World Space Week

So this weekend I’ve been demonstrating at the LOFAR exhibit at Intech in Winchester in celebration of World Space Week. Outreach is one of the most fun activities you can do as a scientist because you get the opportunity to talk to people about science and enthuse them about something. I think of it as the acid test to being a good scientist; if you can make someone enthusiastic about what you’re demonstrating (even if you find it unexciting yourself), you’ve got the right attitude.

Though having said that you might find it unexciting, often learning more about it and talking about the reasons it’s important makes you understand why you should be interested in it. For example let’s take LOFAR. The person who assigned me to the job told me I’d be talking about “a bunch of sticks in a field”, and I wasn’t that impressed. However, having experiments to demonstrate the concepts with (sending messages with light for instance – like in optical fibres) and finding a way to lead on to this massive, earth shattering new way to make a telescope makes it infinitely more interesting. LOFAR stops becoming “a bunch of sticks in a field” and becomes this amazing idea for looking at things we can’t directly see, and better than ever for cheaper! Then you can go on to talk about other applications of the system – monitoring microclimates, seismic sensors, infra-sound etc.

But for me it’s not just a test of my communication ability; it’s an opportunity to go out and break the sorry stereotype of a Physicist. You know; we’re all boring old men in boring smoking jackets who talk about boring esoteric mathematics and who use boring long words to talk about boring concepts and boring laws, and that’s all we think about all boring day. I think this link (from 7 minutes in) sums it up perfectly; it makes me happy to talk to someone and completely change their minds about who scientists are and what we do.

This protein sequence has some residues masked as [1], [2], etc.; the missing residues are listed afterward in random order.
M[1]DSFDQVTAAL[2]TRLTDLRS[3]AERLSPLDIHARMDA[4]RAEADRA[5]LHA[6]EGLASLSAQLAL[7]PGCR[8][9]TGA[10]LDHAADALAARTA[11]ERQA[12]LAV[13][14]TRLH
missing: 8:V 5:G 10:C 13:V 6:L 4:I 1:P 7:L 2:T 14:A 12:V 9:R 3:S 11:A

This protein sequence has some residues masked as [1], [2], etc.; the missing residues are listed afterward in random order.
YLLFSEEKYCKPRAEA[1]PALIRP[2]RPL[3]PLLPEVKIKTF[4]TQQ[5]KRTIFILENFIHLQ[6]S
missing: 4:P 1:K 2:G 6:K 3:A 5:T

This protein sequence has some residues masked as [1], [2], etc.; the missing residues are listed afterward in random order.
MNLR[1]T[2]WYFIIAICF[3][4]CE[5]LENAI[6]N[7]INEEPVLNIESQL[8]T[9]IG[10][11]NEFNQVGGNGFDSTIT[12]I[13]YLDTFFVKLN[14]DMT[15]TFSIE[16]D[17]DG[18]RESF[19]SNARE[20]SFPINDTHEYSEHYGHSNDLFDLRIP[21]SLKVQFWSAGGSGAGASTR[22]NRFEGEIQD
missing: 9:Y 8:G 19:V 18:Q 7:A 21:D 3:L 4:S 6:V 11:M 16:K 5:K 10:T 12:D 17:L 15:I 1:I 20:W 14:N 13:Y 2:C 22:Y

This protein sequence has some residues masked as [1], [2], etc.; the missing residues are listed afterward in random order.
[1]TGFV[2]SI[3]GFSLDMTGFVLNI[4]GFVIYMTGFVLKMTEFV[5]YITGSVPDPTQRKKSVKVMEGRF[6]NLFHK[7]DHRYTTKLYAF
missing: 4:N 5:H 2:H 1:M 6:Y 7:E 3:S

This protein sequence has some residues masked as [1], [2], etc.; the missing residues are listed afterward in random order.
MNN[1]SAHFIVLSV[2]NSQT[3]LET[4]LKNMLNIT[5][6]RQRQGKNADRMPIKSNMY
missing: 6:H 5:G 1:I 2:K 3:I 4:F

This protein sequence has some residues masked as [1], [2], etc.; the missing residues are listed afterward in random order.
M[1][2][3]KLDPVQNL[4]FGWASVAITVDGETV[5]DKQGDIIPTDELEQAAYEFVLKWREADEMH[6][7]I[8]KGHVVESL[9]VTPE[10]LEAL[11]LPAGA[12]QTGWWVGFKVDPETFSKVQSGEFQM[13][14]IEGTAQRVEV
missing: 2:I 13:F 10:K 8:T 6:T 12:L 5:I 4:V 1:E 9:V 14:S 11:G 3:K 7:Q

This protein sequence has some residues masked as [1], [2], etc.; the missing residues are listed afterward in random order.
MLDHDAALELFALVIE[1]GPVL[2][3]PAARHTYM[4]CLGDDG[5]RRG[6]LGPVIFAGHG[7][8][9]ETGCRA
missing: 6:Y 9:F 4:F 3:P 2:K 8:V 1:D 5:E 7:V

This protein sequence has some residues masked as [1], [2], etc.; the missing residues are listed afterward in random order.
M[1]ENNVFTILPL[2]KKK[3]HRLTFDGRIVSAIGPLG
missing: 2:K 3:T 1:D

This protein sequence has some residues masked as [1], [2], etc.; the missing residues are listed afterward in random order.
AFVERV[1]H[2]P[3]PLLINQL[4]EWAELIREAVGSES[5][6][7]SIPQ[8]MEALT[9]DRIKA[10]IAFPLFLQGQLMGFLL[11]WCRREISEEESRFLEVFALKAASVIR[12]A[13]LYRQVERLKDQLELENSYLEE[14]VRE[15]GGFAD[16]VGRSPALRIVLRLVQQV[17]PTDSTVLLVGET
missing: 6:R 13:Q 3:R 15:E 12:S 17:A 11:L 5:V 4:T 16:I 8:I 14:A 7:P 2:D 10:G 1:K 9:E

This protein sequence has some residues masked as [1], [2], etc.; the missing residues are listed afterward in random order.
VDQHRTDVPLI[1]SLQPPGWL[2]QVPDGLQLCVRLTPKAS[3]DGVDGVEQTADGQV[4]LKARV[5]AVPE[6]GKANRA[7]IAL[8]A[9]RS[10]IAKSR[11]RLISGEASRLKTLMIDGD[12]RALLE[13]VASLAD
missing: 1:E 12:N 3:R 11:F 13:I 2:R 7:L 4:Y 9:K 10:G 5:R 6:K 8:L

And you know the best bit? We get to show kids cool sciency stuff, we get to make them think and get an idea for the awesome things we do in science. We get to inspire them.

That’s why we do outreach like this 🙂


About stoove

A physicist, researcher, and gamesman. Likes to think about the mathematics and mechanics behind all sorts of different things, and writing up the thoughts for you to read. A competent programmer, enjoys public speaking and mechanical keyboards. Has opinions which might even change from time to time.
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